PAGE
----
OLSAS applies only to Ontario. It can handle all your letters for all Ontario schools you apply to, but not other provinces or the US.
  10. providence

    Extreme Frustration With Jr. Crowns

    Well, I'm not a Crowny Crown, and I mostly agree with MP. I think that the attitude and conduct of defence go a long way in encouraging reasonable resolution with the Crown, fair or not. I don't think being offered 30 days for two breaches and a theft under justifies making an ass of yourself tying up the court in a 3-day trial. I'm also not sure that I agree that avoiding trial is a GOAL. Avoiding trial is what happens a lot of the time because, recognizing that we can't run them all, the Crown generally does make a lot of reasonable offers and the clients take them. But I approach every file as if it is going to trial, and if we can resolve, great, but I never assume it. And many, many clients don't look at a prosecution hanging over them as a bad thing. Lots of them want to go to trial to fight over the $5 and I am the one trying to sell them on the conditional discharge. My goal is to get the best result for my client that I can that meets their needs, whether or not that is a plea. And if I can get the Crown onside to agree, that's great, but it's not a requirement, nor is it their obligation. My clients often act that way - as if the Crown is God and it is my job and obligation to badger and pressure and whine to the Crown until they do whatever it is the client thinks they should do. I as their lawyer disabuse them of this tactic, I don't practice it. edit: and that's how I know this practice (Crowns running trials where there is no RPC) must not be widespread and must be one or two unreasonable Crowns and/or they are only doing it for certain unreasonable defence): because if this were a serious systemic issue, it would be destroying the system and we would be hearing about it / seeing it.
  11. providence

    Extreme Frustration With Jr. Crowns

    I wouldn't do that if I have to look ridiculous too. The whole point of this is to show the judge and the profession as a whole that you are the more capable one, not to get dragged down to his level. Why would you make a mess of a trial and turn it in to a dog and pony show to make a point to a Crown? Why give the Crown that much power? They are one side of a dispute, you are the other, and it's the judge's opinion you have to care about. The judge is going to see both of you coming and get an ulcer. You want the judge thinking the Crown is a pain in the ass, but you are reasonable and a breath of fresh air. For someone with a record, 30 days for 3 breaches and a theft isn't crazy. And if there was reliable video of the theft, what is the point in contesting it? Why not just go to sentencing and ask for less? If the guy had no record, try to get a conditional discharge or probation or whatever.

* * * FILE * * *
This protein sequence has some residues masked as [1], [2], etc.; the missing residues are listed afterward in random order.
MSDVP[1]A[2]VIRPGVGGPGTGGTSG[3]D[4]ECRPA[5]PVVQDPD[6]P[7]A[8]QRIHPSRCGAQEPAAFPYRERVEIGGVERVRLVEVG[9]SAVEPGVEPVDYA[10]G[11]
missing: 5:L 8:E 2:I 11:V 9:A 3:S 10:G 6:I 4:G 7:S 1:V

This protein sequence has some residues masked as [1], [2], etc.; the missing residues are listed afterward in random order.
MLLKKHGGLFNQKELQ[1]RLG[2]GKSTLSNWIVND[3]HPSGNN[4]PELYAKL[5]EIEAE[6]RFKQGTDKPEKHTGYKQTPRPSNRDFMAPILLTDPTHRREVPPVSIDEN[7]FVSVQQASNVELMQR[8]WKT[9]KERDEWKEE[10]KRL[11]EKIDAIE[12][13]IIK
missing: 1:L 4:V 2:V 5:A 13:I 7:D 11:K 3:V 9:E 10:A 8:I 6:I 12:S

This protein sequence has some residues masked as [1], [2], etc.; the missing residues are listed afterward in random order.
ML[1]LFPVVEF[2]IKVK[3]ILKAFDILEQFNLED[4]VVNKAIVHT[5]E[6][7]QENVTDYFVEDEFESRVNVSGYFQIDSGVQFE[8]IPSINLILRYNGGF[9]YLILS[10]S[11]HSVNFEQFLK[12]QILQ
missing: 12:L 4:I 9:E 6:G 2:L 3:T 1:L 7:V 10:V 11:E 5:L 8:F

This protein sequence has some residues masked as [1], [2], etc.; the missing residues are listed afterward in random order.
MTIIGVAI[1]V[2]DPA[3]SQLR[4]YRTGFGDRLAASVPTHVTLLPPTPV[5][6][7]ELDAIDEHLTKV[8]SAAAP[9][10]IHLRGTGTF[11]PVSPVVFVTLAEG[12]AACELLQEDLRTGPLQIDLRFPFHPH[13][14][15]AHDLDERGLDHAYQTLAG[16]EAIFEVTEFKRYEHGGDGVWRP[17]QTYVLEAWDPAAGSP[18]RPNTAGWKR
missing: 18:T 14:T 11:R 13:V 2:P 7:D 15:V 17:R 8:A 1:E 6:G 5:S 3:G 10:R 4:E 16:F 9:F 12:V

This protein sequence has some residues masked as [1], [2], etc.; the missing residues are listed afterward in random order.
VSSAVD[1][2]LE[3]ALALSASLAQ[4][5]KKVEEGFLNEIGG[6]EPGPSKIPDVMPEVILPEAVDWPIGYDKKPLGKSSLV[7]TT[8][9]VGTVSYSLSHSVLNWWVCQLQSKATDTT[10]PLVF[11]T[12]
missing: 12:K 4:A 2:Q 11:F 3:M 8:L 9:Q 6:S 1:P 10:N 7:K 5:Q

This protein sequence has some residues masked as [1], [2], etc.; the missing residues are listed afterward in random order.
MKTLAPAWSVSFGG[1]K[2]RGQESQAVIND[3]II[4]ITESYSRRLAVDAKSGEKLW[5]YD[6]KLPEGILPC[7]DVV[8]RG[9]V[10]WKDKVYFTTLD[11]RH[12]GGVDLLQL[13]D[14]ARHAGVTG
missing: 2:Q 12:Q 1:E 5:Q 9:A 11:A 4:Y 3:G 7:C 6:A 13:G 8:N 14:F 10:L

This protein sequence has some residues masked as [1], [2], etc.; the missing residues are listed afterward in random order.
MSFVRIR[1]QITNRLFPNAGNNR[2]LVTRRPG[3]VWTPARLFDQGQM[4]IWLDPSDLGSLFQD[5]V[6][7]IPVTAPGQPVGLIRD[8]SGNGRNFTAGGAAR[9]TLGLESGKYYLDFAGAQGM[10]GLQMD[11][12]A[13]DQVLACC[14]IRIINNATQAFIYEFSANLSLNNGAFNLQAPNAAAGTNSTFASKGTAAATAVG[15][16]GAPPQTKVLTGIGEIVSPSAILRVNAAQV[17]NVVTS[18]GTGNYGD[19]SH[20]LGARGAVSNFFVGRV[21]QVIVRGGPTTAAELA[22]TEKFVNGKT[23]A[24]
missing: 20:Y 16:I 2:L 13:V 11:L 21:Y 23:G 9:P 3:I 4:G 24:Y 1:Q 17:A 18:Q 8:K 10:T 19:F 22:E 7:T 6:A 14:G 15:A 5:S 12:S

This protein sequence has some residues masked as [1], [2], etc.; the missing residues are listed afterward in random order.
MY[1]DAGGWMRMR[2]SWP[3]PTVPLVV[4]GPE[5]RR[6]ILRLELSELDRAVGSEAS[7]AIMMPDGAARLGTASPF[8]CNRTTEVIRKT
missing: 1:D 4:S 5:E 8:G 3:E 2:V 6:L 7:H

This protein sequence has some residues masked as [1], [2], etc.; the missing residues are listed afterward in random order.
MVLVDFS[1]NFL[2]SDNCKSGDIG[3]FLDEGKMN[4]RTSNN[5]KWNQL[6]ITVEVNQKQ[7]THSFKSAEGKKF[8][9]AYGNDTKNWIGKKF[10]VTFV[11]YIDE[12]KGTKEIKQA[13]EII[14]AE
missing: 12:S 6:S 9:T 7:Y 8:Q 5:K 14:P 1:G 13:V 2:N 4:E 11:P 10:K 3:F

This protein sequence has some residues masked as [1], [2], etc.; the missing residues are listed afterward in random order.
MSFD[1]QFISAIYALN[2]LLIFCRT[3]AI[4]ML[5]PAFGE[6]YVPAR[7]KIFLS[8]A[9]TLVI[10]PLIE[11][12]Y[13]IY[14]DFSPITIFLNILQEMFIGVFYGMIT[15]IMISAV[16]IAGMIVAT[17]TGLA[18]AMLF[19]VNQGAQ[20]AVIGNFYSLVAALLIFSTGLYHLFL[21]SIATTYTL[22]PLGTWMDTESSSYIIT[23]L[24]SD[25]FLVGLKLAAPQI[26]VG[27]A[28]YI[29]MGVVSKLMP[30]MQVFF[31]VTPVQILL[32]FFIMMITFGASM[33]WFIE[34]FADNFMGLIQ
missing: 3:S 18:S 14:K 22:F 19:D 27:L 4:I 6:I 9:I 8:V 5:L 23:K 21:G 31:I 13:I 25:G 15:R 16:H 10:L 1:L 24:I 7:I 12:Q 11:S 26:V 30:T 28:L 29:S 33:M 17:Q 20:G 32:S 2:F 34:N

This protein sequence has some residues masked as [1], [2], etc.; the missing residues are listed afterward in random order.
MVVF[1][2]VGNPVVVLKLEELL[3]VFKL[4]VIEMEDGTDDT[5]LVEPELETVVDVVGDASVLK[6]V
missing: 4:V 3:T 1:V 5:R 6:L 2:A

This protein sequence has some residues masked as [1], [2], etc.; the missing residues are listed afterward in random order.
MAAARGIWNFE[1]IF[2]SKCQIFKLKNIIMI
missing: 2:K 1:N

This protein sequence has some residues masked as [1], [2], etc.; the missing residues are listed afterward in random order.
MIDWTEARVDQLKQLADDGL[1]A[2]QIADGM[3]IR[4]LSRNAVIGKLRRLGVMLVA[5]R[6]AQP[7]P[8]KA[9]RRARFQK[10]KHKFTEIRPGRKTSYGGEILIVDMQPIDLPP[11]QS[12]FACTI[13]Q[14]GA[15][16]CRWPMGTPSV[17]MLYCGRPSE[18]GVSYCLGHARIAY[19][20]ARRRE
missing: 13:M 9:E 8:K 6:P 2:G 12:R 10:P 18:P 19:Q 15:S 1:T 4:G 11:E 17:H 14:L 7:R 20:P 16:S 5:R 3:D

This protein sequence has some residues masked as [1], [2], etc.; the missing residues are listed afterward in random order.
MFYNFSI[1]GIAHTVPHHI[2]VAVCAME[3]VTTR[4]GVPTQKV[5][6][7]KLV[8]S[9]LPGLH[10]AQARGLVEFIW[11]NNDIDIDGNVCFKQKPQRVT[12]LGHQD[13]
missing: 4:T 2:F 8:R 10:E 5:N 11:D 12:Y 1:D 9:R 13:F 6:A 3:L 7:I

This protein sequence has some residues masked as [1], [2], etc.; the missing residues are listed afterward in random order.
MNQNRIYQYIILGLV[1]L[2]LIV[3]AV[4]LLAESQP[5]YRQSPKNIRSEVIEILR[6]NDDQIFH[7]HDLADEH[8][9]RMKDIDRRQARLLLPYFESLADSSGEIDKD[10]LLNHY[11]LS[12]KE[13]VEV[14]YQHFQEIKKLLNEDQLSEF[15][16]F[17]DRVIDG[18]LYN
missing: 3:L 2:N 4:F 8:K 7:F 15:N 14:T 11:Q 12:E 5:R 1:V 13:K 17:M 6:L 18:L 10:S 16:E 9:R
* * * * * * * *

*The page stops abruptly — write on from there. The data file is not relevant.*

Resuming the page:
12. providence

    Low Undergrad Grades

    I often got comments on my grades in interviews, both undergrad and law school.
  13. providence

    What are my chances? [3.4]

    It's silly to give someone chances based on only their GPA because the schools heavily consider other things besides GPA, LSAT being a big one, and your grades aren't even final so you are describing a hypothetical GPA. Try to do as well as you can from here on in and try to do as well as you can on the LSAT and then come back. As well, different schools do different things as to whether they will drop courses, consider your best two years, last two years etc. so you should do some research on that.
  14. providence

    First trial tips?

    That is definitely what I do - draft my closing first, with all the law, and all the evidence I anticipate getting or that I have, and then craft my crosses and direct if applicable to adduce that evidence. I have never done small claims court, but even in a crazy provincial court trial, I will never ask an open-ended question where I am not confident what the response will be, or where I know it will not hurt me whatever it is. I think this is different for the Crown than for defence because yes, the Crown may have reluctant witnesses with no statement. Any witness I call, I have vetted, and when I am crossing Crown witnesses, even if there was no statement, I've had the benefit of their direct. And maybe I'm about to ambush the Crown with their texts or something. I would never be flying completely blind for a cross. The less I know, the tighter and more leading my questions are. I don't know how this translates to small claims. I will add that sometimes the best cross is no cross. If a reluctant witness completely hung themself on direct, a dramatic "I have no questions for this witness, Your Honour" is very effective. Don't give them a chance to rehabilitate themself because you feel you have to cross, or you want to make hay and indulge yourself over all the stupid things they said in direct. Likewise, if they start hanging themself on cross, you might not have to finish every single question on your sheet because you have enough, and knowing when to quit and sit down is an important skill that will impress the judge.
  15. providence

    Low Undergrad Grades

    I was asked for them by many firms and for clerkships, for what it's worth. I don't know how important they were or were not.
×